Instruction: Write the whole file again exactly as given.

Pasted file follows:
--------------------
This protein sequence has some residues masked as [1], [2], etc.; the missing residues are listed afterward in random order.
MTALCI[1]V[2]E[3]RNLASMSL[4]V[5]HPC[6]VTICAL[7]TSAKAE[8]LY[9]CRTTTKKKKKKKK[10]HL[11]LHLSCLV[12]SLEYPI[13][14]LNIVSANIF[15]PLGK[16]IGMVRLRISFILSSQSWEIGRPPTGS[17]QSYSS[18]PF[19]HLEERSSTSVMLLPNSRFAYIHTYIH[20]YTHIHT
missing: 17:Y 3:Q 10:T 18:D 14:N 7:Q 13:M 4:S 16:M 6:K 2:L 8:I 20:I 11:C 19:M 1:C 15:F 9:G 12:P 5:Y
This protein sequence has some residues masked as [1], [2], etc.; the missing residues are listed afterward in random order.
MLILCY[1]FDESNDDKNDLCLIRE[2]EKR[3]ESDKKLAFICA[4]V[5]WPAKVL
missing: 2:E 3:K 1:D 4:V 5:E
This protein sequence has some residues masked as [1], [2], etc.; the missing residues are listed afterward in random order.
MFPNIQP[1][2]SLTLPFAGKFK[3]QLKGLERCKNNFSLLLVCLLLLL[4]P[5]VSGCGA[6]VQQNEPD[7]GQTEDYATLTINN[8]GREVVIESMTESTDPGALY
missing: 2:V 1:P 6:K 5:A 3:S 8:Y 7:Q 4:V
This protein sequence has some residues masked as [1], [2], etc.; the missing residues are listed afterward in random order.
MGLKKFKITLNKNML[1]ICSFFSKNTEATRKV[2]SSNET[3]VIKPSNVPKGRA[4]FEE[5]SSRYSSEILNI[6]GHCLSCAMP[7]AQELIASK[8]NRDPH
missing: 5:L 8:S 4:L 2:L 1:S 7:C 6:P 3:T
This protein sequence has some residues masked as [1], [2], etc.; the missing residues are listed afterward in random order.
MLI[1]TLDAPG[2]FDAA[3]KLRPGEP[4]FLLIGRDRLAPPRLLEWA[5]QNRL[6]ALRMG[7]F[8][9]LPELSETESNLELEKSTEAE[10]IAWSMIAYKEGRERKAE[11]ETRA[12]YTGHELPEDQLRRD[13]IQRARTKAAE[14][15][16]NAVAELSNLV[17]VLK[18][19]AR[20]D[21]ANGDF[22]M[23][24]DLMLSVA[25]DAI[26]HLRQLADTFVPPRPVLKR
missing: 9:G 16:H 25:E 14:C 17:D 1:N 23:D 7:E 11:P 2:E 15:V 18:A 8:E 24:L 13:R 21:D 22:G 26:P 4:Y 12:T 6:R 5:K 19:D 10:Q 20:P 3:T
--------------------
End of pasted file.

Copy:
This protein sequence has some residues masked as [1], [2], etc.; the missing residues are listed afterward in random order.
MTALCI[1]V[2]E[3]RNLASMSL[4]V[5]HPC[6]VTICAL[7]TSAKAE[8]LY[9]CRTTTKKKKKKKK[10]HL[11]LHLSCLV[12]SLEYPI[13][14]LNIVSANIF[15]PLGK[16]IGMVRLRISFILSSQSWEIGRPPTGS[17]QSYSS[18]PF[19]HLEERSSTSVMLLPNSRFAYIHTYIH[20]YTHIHT
missing: 17:Y 3:Q 10:T 18:D 14:N 7:Q 13:M 4:S 16:M 6:K 2:L 8:I 20:I 11:C 19:M 1:C 15:F 9:G 12:P 5:Y
This protein sequence has some residues masked as [1], [2], etc.; the missing residues are listed afterward in random order.
MLILCY[1]FDESNDDKNDLCLIRE[2]EKR[3]ESDKKLAFICA[4]V[5]WPAKVL
missing: 2:E 3:K 1:D 4:V 5:E
This protein sequence has some residues masked as [1], [2], etc.; the missing residues are listed afterward in random order.
MFPNIQP[1][2]SLTLPFAGKFK[3]QLKGLERCKNNFSLLLVCLLLLL[4]P[5]VSGCGA[6]VQQNEPD[7]GQTEDYATLTINN[8]GREVVIESMTESTDPGALY
missing: 2:V 1:P 6:K 5:A 3:S 8:Y 7:Q 4:V
This protein sequence has some residues masked as [1], [2], etc.; the missing residues are listed afterward in random order.
MGLKKFKITLNKNML[1]ICSFFSKNTEATRKV[2]SSNET[3]VIKPSNVPKGRA[4]FEE[5]SSRYSSEILNI[6]GHCLSCAMP[7]AQELIASK[8]NRDPH
missing: 5:L 8:S 4:L 2:L 1:S 7:C 6:P 3:T
This protein sequence has some residues masked as [1], [2], etc.; the missing residues are listed afterward in random order.
MLI[1]TLDAPG[2]FDAA[3]KLRPGEP[4]FLLIGRDRLAPPRLLEWA[5]QNRL[6]ALRMG[7]F[8][9]LPELSETESNLELEKSTEAE[10]IAWSMIAYKEGRERKAE[11]ETRA[12]YTGHELPEDQLRRD[13]IQRARTKAAE[14][15][16]NAVAELSNLV[17]VLK[18][19]AR[20]D[21]ANGDF[22]M[23][24]DLMLSVA[25]DAI[26]HLRQLADTFVPPRPVLKR
missing: 9:G 16:H 25:E 14:C 17:D 1:N 23:D 7:E 11:P 2:E 15:V 18:A 8:E 24:L 13:R 21:D 22:G 26:P 4:Y 12:T 6:R 5:K 19:D 10:Q 20:P 3:T